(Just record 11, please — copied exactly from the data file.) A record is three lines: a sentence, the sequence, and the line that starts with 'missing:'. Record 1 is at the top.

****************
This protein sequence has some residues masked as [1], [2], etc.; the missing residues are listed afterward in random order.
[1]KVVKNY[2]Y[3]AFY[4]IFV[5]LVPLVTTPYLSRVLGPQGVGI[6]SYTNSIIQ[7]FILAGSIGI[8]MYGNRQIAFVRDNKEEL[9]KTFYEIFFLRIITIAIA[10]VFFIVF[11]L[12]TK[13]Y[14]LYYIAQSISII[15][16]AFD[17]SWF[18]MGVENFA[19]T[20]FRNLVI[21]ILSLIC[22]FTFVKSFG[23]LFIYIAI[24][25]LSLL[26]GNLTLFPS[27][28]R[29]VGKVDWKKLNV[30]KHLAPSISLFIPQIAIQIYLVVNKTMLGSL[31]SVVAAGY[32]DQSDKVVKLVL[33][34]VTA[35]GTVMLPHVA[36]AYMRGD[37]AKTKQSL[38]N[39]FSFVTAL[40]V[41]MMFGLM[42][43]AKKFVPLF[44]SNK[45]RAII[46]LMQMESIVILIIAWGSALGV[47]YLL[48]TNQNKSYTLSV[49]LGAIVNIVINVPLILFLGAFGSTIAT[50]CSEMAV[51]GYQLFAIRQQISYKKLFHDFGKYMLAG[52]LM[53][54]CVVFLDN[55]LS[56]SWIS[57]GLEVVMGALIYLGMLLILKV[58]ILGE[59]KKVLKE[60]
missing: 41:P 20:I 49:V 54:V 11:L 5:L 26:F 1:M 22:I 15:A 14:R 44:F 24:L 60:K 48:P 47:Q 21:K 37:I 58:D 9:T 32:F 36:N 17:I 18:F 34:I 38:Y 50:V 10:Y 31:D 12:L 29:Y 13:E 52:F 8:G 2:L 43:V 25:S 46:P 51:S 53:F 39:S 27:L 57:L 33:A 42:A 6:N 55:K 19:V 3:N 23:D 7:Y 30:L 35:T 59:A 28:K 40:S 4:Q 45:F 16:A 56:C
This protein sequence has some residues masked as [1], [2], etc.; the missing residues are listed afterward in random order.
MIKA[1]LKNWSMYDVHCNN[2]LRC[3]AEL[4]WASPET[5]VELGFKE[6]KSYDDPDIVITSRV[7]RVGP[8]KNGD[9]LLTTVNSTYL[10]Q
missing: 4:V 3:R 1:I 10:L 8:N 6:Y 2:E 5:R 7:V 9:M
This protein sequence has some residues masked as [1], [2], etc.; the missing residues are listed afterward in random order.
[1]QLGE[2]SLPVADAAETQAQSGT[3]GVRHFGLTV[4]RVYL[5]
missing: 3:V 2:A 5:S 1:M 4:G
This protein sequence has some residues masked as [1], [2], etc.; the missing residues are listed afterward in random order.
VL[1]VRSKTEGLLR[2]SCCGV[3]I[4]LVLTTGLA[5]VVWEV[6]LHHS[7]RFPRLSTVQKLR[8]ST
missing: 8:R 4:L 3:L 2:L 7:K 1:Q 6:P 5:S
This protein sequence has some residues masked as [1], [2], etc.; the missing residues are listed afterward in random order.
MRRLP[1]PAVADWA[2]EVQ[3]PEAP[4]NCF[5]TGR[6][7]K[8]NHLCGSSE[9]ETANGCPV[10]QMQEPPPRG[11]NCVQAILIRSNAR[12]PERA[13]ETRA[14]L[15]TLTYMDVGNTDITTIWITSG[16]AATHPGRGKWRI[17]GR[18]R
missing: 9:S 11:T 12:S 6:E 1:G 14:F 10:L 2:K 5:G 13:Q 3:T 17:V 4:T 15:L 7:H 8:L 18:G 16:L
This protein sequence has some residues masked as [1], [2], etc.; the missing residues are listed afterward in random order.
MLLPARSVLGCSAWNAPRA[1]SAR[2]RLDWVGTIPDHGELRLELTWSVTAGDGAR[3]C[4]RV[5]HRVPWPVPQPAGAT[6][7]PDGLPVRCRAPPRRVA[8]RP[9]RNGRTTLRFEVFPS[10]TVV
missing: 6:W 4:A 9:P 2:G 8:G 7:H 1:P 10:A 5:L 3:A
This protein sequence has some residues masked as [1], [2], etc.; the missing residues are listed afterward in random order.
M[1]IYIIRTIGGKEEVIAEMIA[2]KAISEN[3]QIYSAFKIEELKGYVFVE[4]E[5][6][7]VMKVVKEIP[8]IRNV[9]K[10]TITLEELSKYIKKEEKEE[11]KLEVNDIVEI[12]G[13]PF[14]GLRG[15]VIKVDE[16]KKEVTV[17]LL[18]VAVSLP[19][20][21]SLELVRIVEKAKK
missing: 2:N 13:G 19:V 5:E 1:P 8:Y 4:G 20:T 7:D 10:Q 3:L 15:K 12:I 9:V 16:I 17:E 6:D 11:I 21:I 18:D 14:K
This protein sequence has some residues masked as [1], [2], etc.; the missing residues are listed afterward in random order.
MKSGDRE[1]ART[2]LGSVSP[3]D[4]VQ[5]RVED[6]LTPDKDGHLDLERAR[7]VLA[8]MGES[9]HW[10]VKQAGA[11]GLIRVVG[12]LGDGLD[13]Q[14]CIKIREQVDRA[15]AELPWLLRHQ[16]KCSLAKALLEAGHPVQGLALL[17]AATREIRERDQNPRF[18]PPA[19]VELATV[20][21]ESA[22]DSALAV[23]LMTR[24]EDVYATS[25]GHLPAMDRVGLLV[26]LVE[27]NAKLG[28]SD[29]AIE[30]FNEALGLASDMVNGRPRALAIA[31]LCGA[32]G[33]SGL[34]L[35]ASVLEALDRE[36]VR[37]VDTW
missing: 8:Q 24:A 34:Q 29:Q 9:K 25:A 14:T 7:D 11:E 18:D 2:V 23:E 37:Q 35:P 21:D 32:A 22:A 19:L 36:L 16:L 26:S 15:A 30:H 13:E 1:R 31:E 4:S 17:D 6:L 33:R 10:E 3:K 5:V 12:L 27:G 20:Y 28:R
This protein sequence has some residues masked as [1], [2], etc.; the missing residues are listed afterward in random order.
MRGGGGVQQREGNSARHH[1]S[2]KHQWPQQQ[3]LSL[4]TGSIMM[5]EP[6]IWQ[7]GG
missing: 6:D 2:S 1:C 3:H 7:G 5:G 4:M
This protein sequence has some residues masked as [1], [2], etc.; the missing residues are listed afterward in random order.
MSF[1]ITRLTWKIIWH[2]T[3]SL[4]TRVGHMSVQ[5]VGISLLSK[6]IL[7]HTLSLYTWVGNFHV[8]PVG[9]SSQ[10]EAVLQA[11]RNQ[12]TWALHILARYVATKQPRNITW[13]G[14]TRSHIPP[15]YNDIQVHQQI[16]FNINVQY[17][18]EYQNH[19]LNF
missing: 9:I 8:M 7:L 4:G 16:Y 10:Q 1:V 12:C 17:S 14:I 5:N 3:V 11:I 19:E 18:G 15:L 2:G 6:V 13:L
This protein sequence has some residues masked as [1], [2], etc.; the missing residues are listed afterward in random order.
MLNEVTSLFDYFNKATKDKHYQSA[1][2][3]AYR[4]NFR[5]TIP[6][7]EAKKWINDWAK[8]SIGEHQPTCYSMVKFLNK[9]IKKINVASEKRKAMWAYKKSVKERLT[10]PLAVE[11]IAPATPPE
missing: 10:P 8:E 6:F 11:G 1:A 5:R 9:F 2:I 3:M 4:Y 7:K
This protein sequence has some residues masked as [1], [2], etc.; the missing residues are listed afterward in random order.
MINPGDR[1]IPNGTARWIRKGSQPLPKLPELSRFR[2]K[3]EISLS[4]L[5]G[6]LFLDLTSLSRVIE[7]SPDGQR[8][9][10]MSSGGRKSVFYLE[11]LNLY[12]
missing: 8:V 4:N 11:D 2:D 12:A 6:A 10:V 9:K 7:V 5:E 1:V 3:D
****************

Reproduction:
This protein sequence has some residues masked as [1], [2], etc.; the missing residues are listed afterward in random order.
MLNEVTSLFDYFNKATKDKHYQSA[1][2][3]AYR[4]NFR[5]TIP[6][7]EAKKWINDWAK[8]SIGEHQPTCYSMVKFLNK[9]IKKINVASEKRKAMWAYKKSVKERLT[10]PLAVE[11]IAPATPPE
missing: 10:P 8:E 6:F 11:G 1:A 5:R 9:F 2:I 3:M 4:Y 7:K